As America votes for next season's castaways, potential female contestants ask PEOPLE readers for their votes
Next season’s game of Survivor has already begun.
When CBS announced that the show would let America choose its next cast, potential contestants began aggressive campaigns on social media for votes.
Through next Wednesday, voters can visit Survivor‘s website to chose the 10 men and 10 women who they want to see compete next season.
While PEOPLE will refrain from making official endorsements, it just so happened that exactly 10 women responded to our requests for an interview. (We’ll profile the men soon.) Here they are, in no particular order:
Kelly Wiglesworth, 37
Claim to fame: One of the original Survivor contestants, she helped create the show we know today. She was the runner-up – and the recipient of Susan Hawk’s blistering speech about snakes and rats.
Why she wants to come back: “Survivor is an unfinished chapter in my life for 15 years,” she says. “I’ve had a good life, but now I want to come back to win.”
How she’ll play differently: In 2000, Wiglesworth was ambivalent about having an alliance. Not anymore. “You have to have one,” she says. “I’ll still play ethically, but I’ll have an alliance.”
Teresa “T-Bird” Cooper, 56
Claim to fame: Cooper placed fifth on 2001’s Survivor: Africa. The likable Georgia flight attendant had a devious side: she cast a vote for the season’s villain, Lex, and sat quietly by while another contestant was blamed.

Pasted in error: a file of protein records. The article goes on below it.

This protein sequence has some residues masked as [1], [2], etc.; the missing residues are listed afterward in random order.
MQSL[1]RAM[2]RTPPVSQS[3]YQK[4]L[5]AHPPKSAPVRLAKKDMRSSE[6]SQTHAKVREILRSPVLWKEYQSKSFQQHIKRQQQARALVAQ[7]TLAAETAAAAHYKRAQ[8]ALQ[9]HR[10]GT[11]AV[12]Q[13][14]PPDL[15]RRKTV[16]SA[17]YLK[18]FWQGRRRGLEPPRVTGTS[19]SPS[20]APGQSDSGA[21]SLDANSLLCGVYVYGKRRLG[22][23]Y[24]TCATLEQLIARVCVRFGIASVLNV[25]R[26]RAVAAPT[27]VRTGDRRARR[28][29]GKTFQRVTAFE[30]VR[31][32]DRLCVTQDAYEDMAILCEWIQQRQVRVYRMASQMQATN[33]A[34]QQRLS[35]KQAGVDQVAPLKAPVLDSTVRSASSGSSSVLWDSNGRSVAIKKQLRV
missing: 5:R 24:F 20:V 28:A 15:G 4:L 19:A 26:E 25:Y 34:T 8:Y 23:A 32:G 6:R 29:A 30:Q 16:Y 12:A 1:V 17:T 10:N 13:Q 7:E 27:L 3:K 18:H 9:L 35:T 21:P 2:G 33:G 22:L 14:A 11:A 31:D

Why she wants to play again: “I love the adventure,” she says. “I would play the game for free, even if there weren’t a million-dollar prize.”
What she’ll do with a victory: “I had a brother who passed away from AIDS,” she says. “If I get another 15 minutes of fame, I want to use it as a platform to raise awareness.”
Kelley Wentworth, 28
Why you’d remember her: She was one of the few players in Survivor: San Juan Del Sur who had any idea how to play the game. After a bad tribal swap, she and her father, Dale, were voted out by players who had never seen a single episode of Survivor.
What she’ll do differently: “I’m prepared to rock it solo,” she says. “Bottom line, I am looking out for me, myself and I. And I’m beyond excited to play MY game, rather than mine and my dad’s game.”
How she’s campaigning: In addition to social media, she’s hitting the fan podcasts like Survivor Talk with D & D.
Kass McQuillen, 42
Why you’d remember her: Last year’s Survivor: Cagayan was one of the best seasons in the show’s history, and “Chaos Kass” McQuillen is a big reason why. After several big moves, she ended up in third place. Bonus: She drove eventual winner Tony Vlachos crazy, which was great TV.
Why she says she should return: “Because, love me or hate me, I made you yell at your TV,” she says. “How many other candidates can say that?”
How she’ll play differently: I have read a lot of self-help books and gotten a lot of advice – most of which is to keep my mouth shut.”
Why we’d like to see her again: Every season needs an entertaining villain, and McQuillen more than fits the bill.
Kimmi Kappenberg, 42
Why you’d remember her: Kappenberg competed on Survivor: Australia – the most popular season in the franchise’s history. A vegetarian, she got into a dustup over the tribe’s chickens with fellow castaway Alicia Calaway while a pre-View Elisabeth Hasselbeck looked on.